EETimes has another article about a person being charged/convicted of selling counterfeit chips to the US navy. This has been a growing problem in the electronics industry for the last decade, but has its roots much earlier then that.
It was common in the 90’s for counterfeiters (aka remarkers) to take a processor, wipe the markings, and mark it with a higher speed. This was rather common with the Pentium era and newer, but occurred with 486’s as well. To a computer user this typically meant that their computer ran much warmer, and often times less stable.
To a collector this means you must be VERY careful when looking at processors in your museum to ensure that rare sample you have, is not in fact a clever forgery, or that Pentium 133 is not in fact a remarked 75.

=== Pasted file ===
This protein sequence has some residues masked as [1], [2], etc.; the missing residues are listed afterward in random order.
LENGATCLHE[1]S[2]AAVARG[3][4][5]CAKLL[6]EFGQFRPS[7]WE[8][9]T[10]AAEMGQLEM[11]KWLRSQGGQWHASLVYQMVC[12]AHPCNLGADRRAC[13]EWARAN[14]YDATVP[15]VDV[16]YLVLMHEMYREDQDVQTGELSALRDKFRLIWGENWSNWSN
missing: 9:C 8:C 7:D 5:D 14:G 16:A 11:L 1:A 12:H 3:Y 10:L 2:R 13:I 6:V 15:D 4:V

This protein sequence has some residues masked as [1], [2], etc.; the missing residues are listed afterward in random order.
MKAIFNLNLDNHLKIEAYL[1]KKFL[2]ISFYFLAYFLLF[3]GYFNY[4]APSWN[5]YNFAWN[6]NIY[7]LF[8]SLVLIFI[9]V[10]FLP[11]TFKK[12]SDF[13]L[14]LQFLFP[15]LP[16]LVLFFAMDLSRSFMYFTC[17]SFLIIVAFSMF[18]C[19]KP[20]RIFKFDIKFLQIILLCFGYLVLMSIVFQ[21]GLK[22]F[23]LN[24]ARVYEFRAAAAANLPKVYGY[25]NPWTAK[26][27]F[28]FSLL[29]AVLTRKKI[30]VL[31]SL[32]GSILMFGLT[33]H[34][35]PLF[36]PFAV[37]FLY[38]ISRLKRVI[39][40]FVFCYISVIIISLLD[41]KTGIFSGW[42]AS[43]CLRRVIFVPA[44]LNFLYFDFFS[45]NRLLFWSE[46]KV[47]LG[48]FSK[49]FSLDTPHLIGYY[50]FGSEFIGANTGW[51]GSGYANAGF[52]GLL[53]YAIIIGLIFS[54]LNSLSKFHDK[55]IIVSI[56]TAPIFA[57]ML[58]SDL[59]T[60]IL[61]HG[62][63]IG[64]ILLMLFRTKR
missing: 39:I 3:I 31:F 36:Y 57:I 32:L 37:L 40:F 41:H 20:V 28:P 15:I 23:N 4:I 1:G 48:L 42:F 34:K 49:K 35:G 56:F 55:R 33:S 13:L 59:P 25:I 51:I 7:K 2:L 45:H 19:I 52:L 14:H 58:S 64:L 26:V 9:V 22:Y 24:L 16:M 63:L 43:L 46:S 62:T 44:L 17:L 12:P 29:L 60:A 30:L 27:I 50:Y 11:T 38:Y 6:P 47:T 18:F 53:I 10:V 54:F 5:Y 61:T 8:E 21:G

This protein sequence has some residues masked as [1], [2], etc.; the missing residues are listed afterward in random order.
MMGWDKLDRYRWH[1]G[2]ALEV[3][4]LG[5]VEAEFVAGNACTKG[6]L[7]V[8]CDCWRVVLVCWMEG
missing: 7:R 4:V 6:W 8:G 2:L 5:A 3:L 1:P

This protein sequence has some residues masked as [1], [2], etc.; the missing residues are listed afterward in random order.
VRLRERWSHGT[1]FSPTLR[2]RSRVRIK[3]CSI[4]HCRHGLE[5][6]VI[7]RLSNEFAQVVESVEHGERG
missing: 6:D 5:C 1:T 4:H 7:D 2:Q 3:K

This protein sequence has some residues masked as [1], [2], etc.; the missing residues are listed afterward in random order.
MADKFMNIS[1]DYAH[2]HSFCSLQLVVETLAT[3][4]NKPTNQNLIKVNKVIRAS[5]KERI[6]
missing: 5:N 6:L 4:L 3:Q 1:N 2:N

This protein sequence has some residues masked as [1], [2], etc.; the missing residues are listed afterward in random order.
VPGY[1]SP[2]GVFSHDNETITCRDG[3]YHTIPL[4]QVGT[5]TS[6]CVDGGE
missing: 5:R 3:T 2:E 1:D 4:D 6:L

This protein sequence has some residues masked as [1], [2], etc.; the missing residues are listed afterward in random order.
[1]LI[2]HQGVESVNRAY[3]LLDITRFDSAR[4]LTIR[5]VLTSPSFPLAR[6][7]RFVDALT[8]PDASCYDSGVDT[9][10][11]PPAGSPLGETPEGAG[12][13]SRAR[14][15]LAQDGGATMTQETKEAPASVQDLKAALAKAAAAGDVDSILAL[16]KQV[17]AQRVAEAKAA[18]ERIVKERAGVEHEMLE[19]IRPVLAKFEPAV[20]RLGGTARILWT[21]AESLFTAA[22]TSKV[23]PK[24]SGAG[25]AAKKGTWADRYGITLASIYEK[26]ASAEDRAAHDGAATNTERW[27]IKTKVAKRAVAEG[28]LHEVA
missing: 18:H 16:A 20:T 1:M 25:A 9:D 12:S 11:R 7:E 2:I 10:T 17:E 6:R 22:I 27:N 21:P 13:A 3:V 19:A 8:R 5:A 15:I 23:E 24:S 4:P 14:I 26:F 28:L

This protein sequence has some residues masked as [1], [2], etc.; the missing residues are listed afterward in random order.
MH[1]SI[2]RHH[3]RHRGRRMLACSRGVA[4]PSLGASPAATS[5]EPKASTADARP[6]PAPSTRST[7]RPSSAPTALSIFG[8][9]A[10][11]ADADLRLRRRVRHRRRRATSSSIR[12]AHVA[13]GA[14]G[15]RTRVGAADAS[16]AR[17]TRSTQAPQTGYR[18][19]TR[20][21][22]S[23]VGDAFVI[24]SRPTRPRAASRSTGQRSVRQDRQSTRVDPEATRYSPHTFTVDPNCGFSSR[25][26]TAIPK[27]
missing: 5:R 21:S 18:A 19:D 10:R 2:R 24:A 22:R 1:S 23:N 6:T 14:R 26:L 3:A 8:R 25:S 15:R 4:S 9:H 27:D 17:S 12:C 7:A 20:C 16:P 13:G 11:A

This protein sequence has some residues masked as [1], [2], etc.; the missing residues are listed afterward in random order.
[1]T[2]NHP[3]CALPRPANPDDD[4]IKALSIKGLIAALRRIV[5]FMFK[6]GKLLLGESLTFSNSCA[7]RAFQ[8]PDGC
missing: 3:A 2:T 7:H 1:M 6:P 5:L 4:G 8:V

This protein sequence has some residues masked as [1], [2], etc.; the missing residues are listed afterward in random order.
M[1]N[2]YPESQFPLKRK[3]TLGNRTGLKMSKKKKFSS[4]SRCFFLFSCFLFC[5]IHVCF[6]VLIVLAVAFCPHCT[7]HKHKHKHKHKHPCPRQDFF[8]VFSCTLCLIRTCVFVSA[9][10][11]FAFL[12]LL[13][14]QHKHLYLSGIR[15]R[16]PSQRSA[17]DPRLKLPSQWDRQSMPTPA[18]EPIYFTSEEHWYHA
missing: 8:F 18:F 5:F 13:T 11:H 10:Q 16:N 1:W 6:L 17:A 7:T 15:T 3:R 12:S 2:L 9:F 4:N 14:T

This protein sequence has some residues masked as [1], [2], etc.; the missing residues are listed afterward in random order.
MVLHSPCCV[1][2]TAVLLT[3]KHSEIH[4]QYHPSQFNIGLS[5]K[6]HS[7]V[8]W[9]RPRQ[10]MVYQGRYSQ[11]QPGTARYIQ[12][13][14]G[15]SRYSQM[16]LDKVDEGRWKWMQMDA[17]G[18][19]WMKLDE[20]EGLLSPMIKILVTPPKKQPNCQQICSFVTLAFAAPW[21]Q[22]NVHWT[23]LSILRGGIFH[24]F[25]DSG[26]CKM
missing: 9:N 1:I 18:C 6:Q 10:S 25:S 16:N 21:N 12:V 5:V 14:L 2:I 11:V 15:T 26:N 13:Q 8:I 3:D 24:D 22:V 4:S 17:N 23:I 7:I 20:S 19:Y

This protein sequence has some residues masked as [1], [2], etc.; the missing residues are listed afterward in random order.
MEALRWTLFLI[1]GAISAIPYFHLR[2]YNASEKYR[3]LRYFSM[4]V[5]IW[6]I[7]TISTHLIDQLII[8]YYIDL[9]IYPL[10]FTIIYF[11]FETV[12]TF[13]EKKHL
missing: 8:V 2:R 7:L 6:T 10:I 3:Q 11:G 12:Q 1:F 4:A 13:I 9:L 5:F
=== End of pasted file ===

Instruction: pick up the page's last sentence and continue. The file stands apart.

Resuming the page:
Having your computer crash or having a few fake CPUs in your collection is a mere annoyance, but what about actual use? For example a part listed as mil-spec, with a wide temperature operating band, that controls a ships defensive systems? If this is in fact a fake (remarked from a commercial spec IC, which has been happening). The system could and likely WILL fail at the worst time. The result? People lose their lives.